The Georgia General Assembly ended late into the night on June 26. MIKE GRIFFIN/Special
On Friday, June 26 the Georgia General Assembly concluded its legislative session that began Jan. 13. The legislature had been in recess since March 12 because of the coronavirus pandemic and had reconvened to resume the 2020 legislative session on June 15.
This has made for a very strange legislative session, if for no other reason than the schedule! There were officially 11 legislative days left out of the yearly 40-day session and the only constitutional requirement was that the budget had to be passed before July 1.
All the changes that had to be made because of the coronavirus and the three-month recess during the legislative session made for some very strange circumstances. Social distancing requirements made the legislative process slow down and caused a lot of meetings and hearings to happen online. For example, the process of voting the house was very slow because state representatives were located in different rooms. Some votes took up to 15 minutes.
As Georgia Baptists, we continued to monitor several pieces of legislation that had passed from one chamber to the other before the recess. We also monitored legislation that was brought back up and added to other legislation to be voted on before the end of the 40th day. See a video review of some of the legislation that was approaching the Crossover date of March 12 and the legislation considered as the legislature reconvened.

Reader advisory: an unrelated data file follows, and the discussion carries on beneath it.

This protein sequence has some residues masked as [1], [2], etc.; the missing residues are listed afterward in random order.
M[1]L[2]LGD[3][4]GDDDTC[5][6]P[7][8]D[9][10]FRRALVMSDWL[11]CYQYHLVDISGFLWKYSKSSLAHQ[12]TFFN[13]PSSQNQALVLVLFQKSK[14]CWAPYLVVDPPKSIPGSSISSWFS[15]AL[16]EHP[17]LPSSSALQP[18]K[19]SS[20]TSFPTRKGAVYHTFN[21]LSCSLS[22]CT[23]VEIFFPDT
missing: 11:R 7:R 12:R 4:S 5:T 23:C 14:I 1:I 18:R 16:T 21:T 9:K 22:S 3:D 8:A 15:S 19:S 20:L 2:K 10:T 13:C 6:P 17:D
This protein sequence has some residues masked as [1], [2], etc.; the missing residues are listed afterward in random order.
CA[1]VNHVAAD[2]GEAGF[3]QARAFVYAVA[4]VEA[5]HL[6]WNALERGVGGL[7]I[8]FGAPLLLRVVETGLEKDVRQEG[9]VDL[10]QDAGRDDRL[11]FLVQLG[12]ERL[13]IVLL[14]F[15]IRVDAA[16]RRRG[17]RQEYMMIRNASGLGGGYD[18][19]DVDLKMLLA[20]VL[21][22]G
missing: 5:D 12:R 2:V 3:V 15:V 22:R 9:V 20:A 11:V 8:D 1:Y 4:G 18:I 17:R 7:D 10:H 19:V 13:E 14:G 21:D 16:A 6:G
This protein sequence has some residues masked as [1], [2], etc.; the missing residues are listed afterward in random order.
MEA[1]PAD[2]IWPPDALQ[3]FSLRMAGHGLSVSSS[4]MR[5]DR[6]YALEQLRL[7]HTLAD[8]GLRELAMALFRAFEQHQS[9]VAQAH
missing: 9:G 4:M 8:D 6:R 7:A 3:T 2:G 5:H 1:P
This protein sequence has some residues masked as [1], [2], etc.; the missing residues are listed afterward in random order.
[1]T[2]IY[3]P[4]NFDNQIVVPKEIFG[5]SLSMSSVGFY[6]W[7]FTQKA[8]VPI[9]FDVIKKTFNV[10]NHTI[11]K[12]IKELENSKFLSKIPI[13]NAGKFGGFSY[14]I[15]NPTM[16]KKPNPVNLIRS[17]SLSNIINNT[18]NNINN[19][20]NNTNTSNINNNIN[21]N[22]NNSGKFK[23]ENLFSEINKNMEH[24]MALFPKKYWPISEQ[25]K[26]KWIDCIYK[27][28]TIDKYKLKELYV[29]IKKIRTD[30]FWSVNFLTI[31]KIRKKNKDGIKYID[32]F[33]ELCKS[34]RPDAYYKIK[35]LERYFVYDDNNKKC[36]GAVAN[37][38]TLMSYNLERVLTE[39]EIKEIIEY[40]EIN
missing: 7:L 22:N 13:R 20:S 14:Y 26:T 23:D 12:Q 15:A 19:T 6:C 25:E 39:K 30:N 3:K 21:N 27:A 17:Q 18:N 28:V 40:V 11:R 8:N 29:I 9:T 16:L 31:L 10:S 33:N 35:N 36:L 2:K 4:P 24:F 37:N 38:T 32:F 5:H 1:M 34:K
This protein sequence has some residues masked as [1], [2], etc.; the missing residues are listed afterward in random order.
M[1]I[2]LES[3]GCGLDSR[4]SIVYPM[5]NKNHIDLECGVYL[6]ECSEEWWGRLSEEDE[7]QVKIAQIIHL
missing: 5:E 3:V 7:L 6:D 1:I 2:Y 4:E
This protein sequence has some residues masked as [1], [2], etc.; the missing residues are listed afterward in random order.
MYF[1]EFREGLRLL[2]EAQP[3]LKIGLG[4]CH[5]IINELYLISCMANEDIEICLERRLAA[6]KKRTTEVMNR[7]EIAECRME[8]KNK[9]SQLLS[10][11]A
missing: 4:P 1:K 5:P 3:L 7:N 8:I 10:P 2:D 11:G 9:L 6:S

Here is a brief overview of some of the 25 bills we monitored throughout the year and their outcomes:
This legislation has to do with the freedom of expression on public colleges and universities. The bill protects three things:
It protects which students are allowed to speak by ensuring that a public college or university may not ban students from engaging in expressive activity on campus. It protects where students can speak by banning outdoor areas (“free speech zones”) on campus where expressive activities are prohibited. It also protects who students can speak with by protecting the right of free association.
The bill was voted out of committee and was approved by the Senate. It then went to the House Higher Education Committee for a hearing and was amended with changes that weakened the bill. It was voted out of committee, but never made to the floor for a vote in the House.
This bill would make it legal for grocery stores to deliver beer and wine to homes in the same as they would be for other food services like groceries. It would allow for the same amount of alcohol that could be bought in the store to be delivered. The individual receiving the alcohol would have to meet the same legal requirements of an in-store purchase. The person of legal age would have to be the person receiving the order.
If this bill passes as is, it will automatically make it legal without local approval. Local government would have the legal ability to forbid it, if they choose to do so.